Joe Hand Promotions, Inc. v. AIH Alamo Ice House, LLC, et al, No. 5:2016cv00843 - Document 36 (W.D. Tex. 2017)

Court Description: ORDER GRANTING 33 Motion for Summary Judgment; GRANTING 34 Motion for Default Judgment; GRANTING 35 Motion for Summary Judgment. The Court ORDERS that all remaining parties brief the Court on the issue of the awarding of damages by September 26, 2017. Signed by Judge Xavier Rodriguez. (rg)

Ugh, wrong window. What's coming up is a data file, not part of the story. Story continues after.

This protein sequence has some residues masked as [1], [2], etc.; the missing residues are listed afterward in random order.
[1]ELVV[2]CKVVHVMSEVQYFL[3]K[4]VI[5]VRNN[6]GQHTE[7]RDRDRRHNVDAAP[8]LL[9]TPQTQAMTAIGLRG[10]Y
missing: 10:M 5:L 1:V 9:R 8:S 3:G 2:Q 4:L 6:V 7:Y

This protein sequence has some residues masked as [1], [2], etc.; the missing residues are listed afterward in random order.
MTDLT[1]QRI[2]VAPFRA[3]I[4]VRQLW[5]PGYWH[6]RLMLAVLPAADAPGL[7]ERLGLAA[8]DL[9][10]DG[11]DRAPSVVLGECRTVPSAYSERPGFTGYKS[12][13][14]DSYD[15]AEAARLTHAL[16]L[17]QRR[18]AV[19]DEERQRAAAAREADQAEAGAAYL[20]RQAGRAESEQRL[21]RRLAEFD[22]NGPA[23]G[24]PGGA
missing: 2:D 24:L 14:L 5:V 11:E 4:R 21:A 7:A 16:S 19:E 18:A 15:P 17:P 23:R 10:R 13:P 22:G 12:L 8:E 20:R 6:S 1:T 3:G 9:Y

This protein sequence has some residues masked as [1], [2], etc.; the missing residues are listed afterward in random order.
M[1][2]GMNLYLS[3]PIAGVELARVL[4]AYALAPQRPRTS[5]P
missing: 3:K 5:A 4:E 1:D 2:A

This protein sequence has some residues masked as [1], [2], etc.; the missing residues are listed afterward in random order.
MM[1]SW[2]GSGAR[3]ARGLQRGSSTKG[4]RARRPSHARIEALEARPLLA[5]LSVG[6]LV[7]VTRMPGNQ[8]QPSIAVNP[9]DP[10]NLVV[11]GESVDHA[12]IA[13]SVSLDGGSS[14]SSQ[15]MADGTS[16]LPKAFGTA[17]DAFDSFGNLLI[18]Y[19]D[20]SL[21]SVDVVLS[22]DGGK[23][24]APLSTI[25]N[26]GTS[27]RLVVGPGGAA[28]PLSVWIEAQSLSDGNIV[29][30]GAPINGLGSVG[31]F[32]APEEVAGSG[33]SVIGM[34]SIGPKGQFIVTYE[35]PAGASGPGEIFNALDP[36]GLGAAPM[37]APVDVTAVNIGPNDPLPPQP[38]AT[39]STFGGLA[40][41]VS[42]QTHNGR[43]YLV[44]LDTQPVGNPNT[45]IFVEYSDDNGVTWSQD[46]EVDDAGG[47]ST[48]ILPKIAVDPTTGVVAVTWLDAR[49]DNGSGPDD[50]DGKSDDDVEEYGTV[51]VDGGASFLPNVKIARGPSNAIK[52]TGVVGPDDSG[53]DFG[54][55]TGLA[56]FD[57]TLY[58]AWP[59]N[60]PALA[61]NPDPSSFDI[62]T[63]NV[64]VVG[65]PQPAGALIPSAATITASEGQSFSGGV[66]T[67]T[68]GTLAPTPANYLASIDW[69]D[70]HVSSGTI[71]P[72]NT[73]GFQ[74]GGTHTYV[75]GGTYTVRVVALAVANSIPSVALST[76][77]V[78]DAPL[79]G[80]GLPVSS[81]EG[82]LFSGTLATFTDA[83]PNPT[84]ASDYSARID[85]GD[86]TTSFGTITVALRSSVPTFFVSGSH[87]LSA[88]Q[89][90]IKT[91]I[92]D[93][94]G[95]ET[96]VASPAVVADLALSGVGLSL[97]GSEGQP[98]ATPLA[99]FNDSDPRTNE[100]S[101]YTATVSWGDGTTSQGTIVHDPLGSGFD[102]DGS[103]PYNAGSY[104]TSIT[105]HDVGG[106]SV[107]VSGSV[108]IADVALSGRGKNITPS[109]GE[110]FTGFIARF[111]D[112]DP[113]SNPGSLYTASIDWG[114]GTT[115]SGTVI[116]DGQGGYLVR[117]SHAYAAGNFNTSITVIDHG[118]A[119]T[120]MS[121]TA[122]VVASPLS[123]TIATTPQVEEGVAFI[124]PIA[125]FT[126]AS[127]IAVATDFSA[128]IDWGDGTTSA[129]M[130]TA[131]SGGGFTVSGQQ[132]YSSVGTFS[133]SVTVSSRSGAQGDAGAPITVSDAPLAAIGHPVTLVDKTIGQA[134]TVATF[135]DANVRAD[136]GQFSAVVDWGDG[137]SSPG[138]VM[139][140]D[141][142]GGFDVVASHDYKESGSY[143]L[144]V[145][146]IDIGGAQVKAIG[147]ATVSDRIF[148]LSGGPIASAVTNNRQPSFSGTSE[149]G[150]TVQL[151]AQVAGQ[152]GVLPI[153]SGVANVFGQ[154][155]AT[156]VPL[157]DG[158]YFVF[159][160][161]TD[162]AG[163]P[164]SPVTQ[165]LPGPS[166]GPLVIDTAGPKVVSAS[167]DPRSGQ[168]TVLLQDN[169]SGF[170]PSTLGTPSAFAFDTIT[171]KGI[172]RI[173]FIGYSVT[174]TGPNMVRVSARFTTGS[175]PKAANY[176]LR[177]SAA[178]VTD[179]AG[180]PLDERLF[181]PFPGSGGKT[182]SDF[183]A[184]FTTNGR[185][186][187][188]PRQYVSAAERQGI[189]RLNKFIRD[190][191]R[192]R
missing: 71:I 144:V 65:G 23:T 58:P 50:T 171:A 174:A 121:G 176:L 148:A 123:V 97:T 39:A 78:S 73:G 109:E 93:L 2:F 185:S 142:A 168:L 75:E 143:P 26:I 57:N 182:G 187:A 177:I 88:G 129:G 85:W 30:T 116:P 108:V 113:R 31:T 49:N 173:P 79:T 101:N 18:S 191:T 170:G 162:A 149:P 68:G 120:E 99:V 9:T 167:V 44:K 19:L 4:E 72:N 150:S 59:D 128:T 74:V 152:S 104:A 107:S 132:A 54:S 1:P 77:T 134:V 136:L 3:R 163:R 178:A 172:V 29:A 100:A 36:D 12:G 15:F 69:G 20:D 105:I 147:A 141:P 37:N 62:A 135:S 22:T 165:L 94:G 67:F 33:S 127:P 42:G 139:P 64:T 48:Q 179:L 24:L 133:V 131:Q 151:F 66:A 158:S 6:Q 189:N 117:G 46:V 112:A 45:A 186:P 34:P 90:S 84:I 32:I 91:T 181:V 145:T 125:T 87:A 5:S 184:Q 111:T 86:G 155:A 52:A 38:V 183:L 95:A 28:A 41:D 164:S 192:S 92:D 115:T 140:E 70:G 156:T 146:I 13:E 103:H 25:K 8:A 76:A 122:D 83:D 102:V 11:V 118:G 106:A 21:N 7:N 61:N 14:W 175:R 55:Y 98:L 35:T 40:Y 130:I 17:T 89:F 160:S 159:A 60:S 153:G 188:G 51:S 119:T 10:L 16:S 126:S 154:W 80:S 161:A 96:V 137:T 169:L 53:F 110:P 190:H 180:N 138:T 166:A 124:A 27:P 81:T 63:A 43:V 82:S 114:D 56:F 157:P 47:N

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Joe Hand Promotions, Inc. v. AIH Alamo Ice House, LLC, et al Doc. 36 UNITED STATES DISTRICT COURT FOR THE WESTERN DISTRICT OF TEXAS SAN ANTONIO DIVISION JOE HAND PROMOTIONS, INC., Plaintiff, v. AIH ALAMO ICE HOUSE, LLC, et al., Defendants. ' ' ' ' ' ' ' ' ' ' ' ' ' Civil Action No. SA-16-CV-843-XR ORDER On this date, the Court considered the status of the above captioned case and its pending motions. After careful consideration, the Court GRANTS Defendant Michael Brooks Kieschnick’s Motion for Summary Judgment (Docket no. 33), GRANTS Plaintiff’s Motion for Default Judgment (Docket no. 34), and GRANTS Plaintiff’s Motion for Summary Judgment (Docket no. 35). BACKGROUND I. Factual History Plaintiff held exclusive commercial distribution rights to the broadcast of the Miguel Cotto v. Canelo Alvarez telecast (“Program”) nationwide on November 21, 2015. Docket no. 1 at 1. The Program broadcast originated via satellite uplink and was re-transmitted interstate to cable systems and satellite television companies via satellite signal. Id. at 4. Plaintiff entered into agreements with various commercial establishments in Texas that allowed them, for a fee, to exhibit the Program to their patrons. Id. at 5. Plaintiff allegedly expended substantial monies to market and transmit the Program to those establishments. Id. Dockets.Justia.com Plaintiff alleges that Defendants did not contract with or pay a fee to Plaintiff to obtain a proper license or authorization to show the Program at the Alamo Ice House. Id. Plaintiff alleges that Defendants willfully intercepted or received the interstate communication of the Program, or assisted in such actions, then unlawfully transmitted, divulged, and published said communication, or assisted in unlawfully transmitting, divulging, and publishing said communication to their patrons. Id. Plaintiff alleges that Defendants then showed the Program without authorization, license, or permission. Id. Plaintiff alleges that Defendants pirated Plaintiff’s licensed exhibition of the Program and infringed upon Plaintiff’s exclusive rights while avoiding proper authorization and payment, and that Defendants acted willfully and with the purpose and intent to secure a commercial advantage and private financial gain. Id. Plaintiff alleges that Defendants’ agents, servants, and employees acted within the scope of their employment and authority at the time of the alleged wrongful conduct. Id. at 6. II. Procedural History Plaintiff filed this case on August 24, 2016, seeking monetary relief up to $110,000 pursuant to 47 U.S.C. § 605, or, alternatively, up to $60,000 pursuant to 47 U.S.C. § 553. Docket no. 1 at 7. Plaintiff named as Defendants: (1) Alamo Ice House, LLC, under which the establishment at which the Program was allegedly shown operates; (2) Jaime Luis Gonzales; (3) Michael Brooks Kieschnick; (4) Charles Robison; and (5) Raymond Fuchs. Plaintiff alleged that Gonzales, Kieschnick, Robison, and Fuchs are all owners of Alamo Ice House. Docket no. 1. On September 15, 2016, Defendants AIH Alamo Ice House, Jaime Luis Gonzales, and Raymond Fuchs (“AIH Defendants”) filed an answer to Plaintiff’s complaint and cross claim against Defendant Kieschnick. Docket no. 4. The AIH Defendants pled the affirmative defense of impossibility and cross claimed against Defendant Kieschnick for indemnity and contribution under Texas common law. Id. at 3. On October 27, 2016, Defendant Kieschnick filed an answer to Plaintiff’s complaint and the AIH Defendants’ cross claim. Docket no. 7. Defendant Robison was served on October 5, 2016, but never filed an answer. Docket no. 5. On June 5, 2017, Plaintiff and Defendant Kieschnick filed a joint motion of partial dismissal with prejudice. Docket no. 30. Plaintiff and Defendant Kieschnick notified this Court that they entered into a settlement agreement, and each dismissed with prejudice claims against the other. Id. at 1. Defendant Kieschnick agreed to pay plaintiff in the amount of $15,000. Docket no. 33-1 at 1. Plaintiff maintained its claims against the other remaining Defendants. Docket no. 30 at 2. On June 7, 2017, this Court dismissed with prejudice the claims as requested. Docket no. 31. Now before the Court is Defendant Kieschnick’s motion for summary judgment against the AIH Defendants (Docket no. 33), Plaintiff’s motion for default judgment against Defendant Robison (Docket no. 34), and Plaintiff’s motion for summary judgment (Docket no. 35). No responses were filed against these motions. MOTIONS FOR SUMMARY JUDGMENT I. Standard of Review The court shall grant summary judgment if the movant shows that there is no genuine dispute as to any material fact and the movant is entitled to judgment as a matter of law. Fed. R. Civ. P. 56(a). To establish that there is no genuine issue as to any material fact, the movant must either submit evidence that negates the existence of some material element of the non-moving party’s claim or defense, or, if the crucial issue is one for which the non-moving party will bear the burden of proof at trial, merely point out that the evidence in the record is insufficient to support an essential element of the non-movant’s claim or defense. Lavespere v. Niagra Machine & Tool Works, Inc., 910 F.2d 167, 178 (5th Cir. 1990). Once the movant carries its initial burden, the burden shifts to the non-movant to show that summary judgment is inappropriate. See Fields v. City of S. Hous., 922 F.2d 1183, 1187 (5th Cir. 1991). In order for a court to conclude that there are no genuine issues of material fact, the court must be satisfied that no reasonable trier of fact could have found for the non-movant, or, in other words, that the evidence favoring the non-movant is insufficient to enable a reasonable jury to return a verdict for the non-movant. See Anderson v. Liberty Lobby, Inc., 477 U.S. 242, 250 n.4 (1986). In making this determination, the court should review all the evidence in the record, giving credence to the evidence favoring the non-movant as well as the “evidence supporting the moving party that is uncontradicted and unimpeached, at least to the extent that evidence comes from disinterested witnesses.” Reeves v. Sanderson Plumbing Prods., Inc., 530 U.S. 133, 151 (2000). The Court reviews all facts in the light most favorable to the non-moving party. First Colony Life Ins. Co. v. Sanford, 555 F.3d 177, 181 (5th Cir. 2009). A motion for summary judgment cannot be granted simply because there is no opposition. Ford–Evans v. Smith, 206 Fed. App’x 332, 334 (5th Cir. 2006). II. Analysis A. Plaintiff’s Motion for Summary Judgment on its claims against the AIH Defendants Plaintiff asserted claims under 47 U.S.C. §§ 553 and 605 against Defendants. Under Section 553, “[n]o person shall intercept or receive or assist in intercepting or receiving any communications service offered over a cable system, unless specifically authorized to do so by a cable operator or as may otherwise be specifically authorized by law. 47 U.S.C. § 553(a)(1). The unlawful interception and broadcast of cable communications, as alleged by Plaintiff, violates § 553. See Prostar v. Massachi, 239 F.3d 669, 673 (5th Cir. 2001) (applying § 553 to unlawful interception and transmission of boxing broadcast). A person violates 47 U.S.C. § 605 when he “intercept[s] any radio communication . . . [or] receive[s] or assist[s] in receiving any interstate or foreign communication by radio and use[s] such communication . . . for his own benefit or for the benefit of another not entitled thereto.” 47 U.S.C. § 605(a). Although the Fifth Circuit has yet to apply Section 605 to a defendant's alleged unauthorized interception and broadcast of cable or satellite transmissions, see J&J Sports Prods., Inc. v. Mandell Family Ventures, L.L.C., 751 F.3d 346, 352. (5th Cir. 2014), this Court has previously agreed with the majority of other courts that such allegations “state a viable claim for relief pursuant to both Sections 553 and 605.” J&J Sports Prods., Inc. v. Quesada Investments LLC, 2017 WL 2881166, at *4 (W.D. Tex. July 5, 2017). Section 605 is a strict liability statute. Joe Hand Promotions, Inc. v. 152 Bronx, L.P., 11 F. Supp. 3d 747, 753 (S.D. Tex. 2014); G&G Closed Circuit Events, LLC v. Cisneros, No. 5:15-CV-302-DAE, 2016 WL 1322485, at *2 (W.D. Tex. Apr. 1, 2016). Plaintiff states it held the exclusive commercial distribution rights to the Program, and that on the date of the event, Defendant Alamo Ice House, LLC conducted business as “Alamo Ice House” and “Alamo Ice House Brew & BBQ,” and operated, maintained, controlled, and managed the Establishment. Docket no. 1 at 1–2. Plaintiff states Defendants Gonzales and Fuchs were each an officer, manager, member, and/or principal and owner of the LLC, had a right and ability to supervise the activities of the Establishment, and gained an obvious and direct financial benefit from the activities of the Establishment. Id. at 2–3. These AIH Defendants admit these allegations. Docket no. 4 at 1–2. Plaintiff alleges that the Defendants, by unauthorized satellite transmission or unauthorized receipt over a cable system, willfully intercepted or received the interstate communication of the Program or assisted in such actions. Docket no. 1 at 5. Plaintiff alleges the Defendants unlawfully transmitted, divulged, and published said communication, or assisted in unlawfully transmitting, divulging, and publishing said communication to patrons in the Alamo Ice House. Id. Plaintiff alleges that the Defendants exhibited the Program to their patrons without authorization, license, or permission to do so from Plaintiff. Id. The AIH Defendants admit these allegations. Docket no. 4 at 2. Plaintiff alleges that when the Program was shown, the Defendants’ agents, servants, and employees were acting within the scope of their employment and authority. Docket no. 1 at 6. Plaintiff contends the Defendants’ wrongful action violate 47 U.S.C. § 605, and in the alternative violate 47 U.S.C. § 553. Id. The AIH Defendants admit these allegations. Docket no. 4 at 2. The AIH Defendants allege they did not have any equipment at the premises with which to violate the law and unlawfully show the event in question. Docket no. 4 at 3. The AIH Defendants further allege that Defendant Kieschnick stated he would bring his receiver from home, hook it up to the Alamo Ice House television sets, and pay for the Program on his residential bill, and that the AIH Defendants did not know this was a violation of law. Id. Because Section 605 is a strict liability statue, the allegations with respect to Defendant Kieschnick are irrelevant to liability. Plaintiff alleges that Defendants pirated Plaintiff’s licensed exhibition of the Program and infringed upon Plaintiff’s exclusive rights while avoiding proper authorization and payment, and that the Defendants’ actions were committed willfully and with the purpose and intent to secure a commercial advantage and private financial gain. Docket no. 1 at 5. The AIH Defendants deny these allegations. Docket no. 4 at 2. These denials, however, do not present a genuine issue of material fact. The AIH Defendants only dispute that they paid Plaintiff directly, and that failure to pay Plaintiff was done so willingly and with the purpose and intent to secure a commercial advantage and private financial gain. Again, given that Section 605 is a strict liability statute, these disputes are irrelevant to liability. The AIH Defendants admitted that they willfully intercepted or received communication of the Program or assisted in such actions by unauthorized transmission or receipt, and they admitted that they violated Section 605. There is no genuine issue of material fact as to whether the AIH Defendants violated 47 U.S.C. 605. B. Defendant Kieschnick’s Motion for Summary Judgment on the AIH Defendants’ cross-claim. The AIH Defendants asserted a cross claim for indemnity and contribution against Defendant Kieschnick under Texas common law. The AIH Defendants’ asserted cross claim relates to the alleged unauthorized showing of the Program at the Alamo Ice House. In short, the AIH Defendants allege that Defendant Kieschnick represented that he would bring a receiver from his home, hook it up to Alamo Ice House television sets, and pay to show the Program on his personal residential bill. Docket no. 4 at 3. The AIH Defendants allege they did not know this was a violation of law, or that Defendant Kieschnick unlawfully acquired the signal for the Program. Id. Defendant Kieschnick denies the AIH Defendants’ allegations. Docket no. 7 at 5. Defendant Kieschnick moves for summary judgment on all cross claims. Docket no. 33. 1. There is no fact issue with respect to the AIH Defendants’ indemnity claim. Even viewing the evidence alleged in a light most favorable to the AIH Defendants, the indemnity claim fails as a matter of law. Under Texas law, common law indemnity is rarely permitted. See, e.g., B&B Auto Supply, Sand Pit & Trucking Co. v. Cent. Freight Lines, Inc., 603 S.W.2d 814, 817 (Tex. 1980) (holding “the common law right of indemnity is no longer available between joint tortfeasors in negligence cases). Common law indemnity claims are only available in negligence actions to protect a defendant whose liability is “purely vicarious” in nature, or products liability actions to protect an innocent retailer. Gen. Motors Corp. v. Hudiburg Chevrolet, Inc., 199 S.W.3d 249, 255 n.10 (Tex. 2006) (“The only remaining vestiges of common law indemnity involve purely vicarious liability or the innocent product retailer situation.”) (quoting Aviation Office of Am., Inc. v. Alexander & Alexander of Texas, Inc., 751 S.W.2d 179, 180 (Tex. 1988)). The AIH Defendants seek indemnification under Texas common law from Defendant Kieschnick for Plaintiff’s satellite and cable piracy claims. Plaintiff alleges that Defendants violated 47 U.S.C. § 605 when they showed the Program without authorization, or in the alternative, violated 47 U.S.C. § 553 for the same unauthorized showing. As Defendant Kieschnick argues, Plaintiff’s claims do not include claims of negligence or product liability. Given that a Texas common law indemnity claim only exists for negligence or product liability actions, there is no genuine issue of material fact as to whether Defendant Kieschnick must indemnify the AIH Defendants. 2. There is no fact issue with respect to the AIH Defendants’ contribution claim. Even viewing the evidence alleged in a light most favorable to the AIH Defendants, the contribution claim fails as a matter of law. Under Texas law, “there is no common-law right to contribution.” Casa Ford, Inc. v. Ford Motor Co., 951 S.W.2d 865, 874 (Tex. App.—Texarkana 1997, pet. denied). The AIH Defendants brought their contribution claim specifically “under and pursuant to Texas Common Law.” Docket no. 4 at 3. Given that the AIH Defendants brought a claim that is unavailable under Texas law, there is no genuine issue of material fact as to whether the AIH Defendants may seek contribution from Defendant Kieschnick. MOTION FOR DEFAULT JUDGMENT I. Standard of Review Pursuant to Rule 55(a), a default judgment is proper “[w]hen a party against whom a judgment for affirmative relief is sought has failed to plead or otherwise defend.” FED. R. CIV. P. 55(a). A defendant’s failure to respond is considered an admission of “plaintiff’s well-pleaded allegations of fact” that relate to liability, but not damages. Jackson v. FIE Corp., 302 F.3d 515, 524–25 (5th Cir. 2002) (quoting Nishimatsu Constr. Co., Ltd. v. Houston Nat’l Bank, 515 F.2d 1200, 1206 (5th Cir. 1975)). A default judgment “must not differ in kind from, or exceed in amount, what is demanded in the pleadings.” FED R. CIV. P. 54(c). A hearing to determine the amount of damages is unnecessary when that amount can be determined “with certainty by reference to the pleadings and supporting documents.” James v. Frame, 6 F.3d 307, 310 (5th Cir. 1993) (quoting Frame v. S-H, Inc., 967 F.2d 194, 204 (5th Cir. 1992)). II. Analysis By defaulting, Defendant Robison effectively admits Plaintiff’s allegations of fact and the Court accepts all factual allegations relating to liability as true. Jackson, 302 F.3d at 525. Based on the allegations by Plaintiff and the subsequent default by Defendant Robison, the Court finds that: (1) Plaintiff held exclusive rights to distribute the Program to commercial entities; (2) Plaintiff contracted with various commercial entities in Texas to exhibit the Program for a fee; (3) Defendant Robison presented the Broadcast at a commercial location via satellite absent an agreement with Plaintiff or other authority to do so; (4) this unauthorized presentation of the Program by Defendant Robison violated 47 U.S.C. § 605; and (5) Defendant Robison exhibited the Program for the purpose of securing financial gain. Further, “[b]ased on the limited methods of intercepting closed circuit broadcasting . . . and the low probability that a commercial establishment could intercept such a broadcast merely by chance, however, courts have held [such] conduct . . . to be willful and for the purposes of direct or indirect commercial advantage or private financial gain.” Entm’t by J&J, Inc. v. AlWaha Enters., Inc., 219 F. Supp. 2d 769, 776 (S.D. Tex. 2002). Therefore, this Court concludes Defendant Robison violated the Communications Act with the intent to achieve private financial gain. DAMAGES Plaintiff seeks statutory damages under 47 U.S.C. § 605, or alternatively under 47 U.S.C. § 553. Courts have dealt with violations of both sections by awarding damages only under Section 605 because it allows for greater recovery by the plaintiffs. See J&J, Inc. v. Al–Waha Enters., 219 F. Supp. 2d 769, 775 (S.D. Tex. 2002); Int’l Cablevision, Inc. v. Sykes, 75 F.3d 123, 127 (2d Cir. 1996). Generally, recovery under both sections is not available to a plaintiff. Al– Waha Enters., Inc., F. Supp. 2d at 775. Consequently, this Court will consider damages only under Section 605. There are three relevant damages provisions in 47 U.S.C. § 605. First, as a baseline, the statute allows for damages between $1,000 and $10,000 for violations of the Communications Act. 47 U.S.C. § 605(e)(3)(C)(i). The second provision gives the court the discretion to award additional damages “by an amount of not more than $100,000 for each violation” if the court finds “that the violation was committed willfully and for the purpose of direct or indirect commercial advantage or private financial gain.” 47 U.S.C. § 605(e)(3)(C)(ii). The final provision provides that the court “shall direct the recovery of full costs, including reasonable attorney’s fees to an aggrieved party who prevails.” 47 U.S.C. § 605(e)(3)(B)(iii). Plaintiff seeks statutory damages in the amount of $10,000 for Defendants’ alleged violations of Section 605(a), based on its lost licensing fees and Defendants’ benefits from the broadcast. Docket no. 35 at 13–15. Plaintiff seeks further damages for Defendants’ alleged willful violations of Section 605 in the amount of $50,000. Id. at 19. Plaintiff contends that Defendants Gonzales, Fuchs, and Robison are vicariously liable for the alleged willful violation. Id. at 20. Plaintiff asserts the same damages against Defendant Robison in its Motion for Default Judgment. Docket no. 34. As mentioned above, Plaintiff has previously settled with Defendant Kieschnick for the amount of $15,000. Docket no. 33-1 at 1. Plaintiff appears to rely on a theory of joint and several liability for the entirety of the monetary damages it seeks. Although joint and several liability may apply for Plaintiff’s actual damages, it is not clear the same is true for other claimed damages, such as for illegal profit or enhanced damages imposed as a penalty aimed to deter willful conduct. See, e.g., MCA, Inc. v. Wilson, 677 F.2d 180, 186 (2d Cir.1981); Joe Hand Promotions, Inc. v. Yakubets, 3 F. Supp. 3d 261, 301–02 (E.D. Pa. 2014). In light of the Court’s decisions in this Order, and the remaining question of Plaintiff’s request for damages with respect to the remaining Defendants, the Court requests further briefing from the parties on the proper awarding of damages. In addition, although the AIH Defendants may not be entitled to contribution or indemnity from Defendant Kieschnick, they may be entitled to an offset for the previously settled $15,000. CONCLUSION The Court hereby GRANTS Defendant Kieschnick’s Motion for Summary Judgment, GRANTS Plaintiff’s Motion for Default Judgment, and GRANTS Plaintiff’s Motion for Summary Judgment. The Court ORDERS that all remaining parties brief the Court on the issue of the awarding of damages by September 26, 2017. It is so ORDERED. SIGNED this 12th day of September, 2017. _________________________________ XAVIER RODRIGUEZ UNITED STATES DISTRICT JUDGE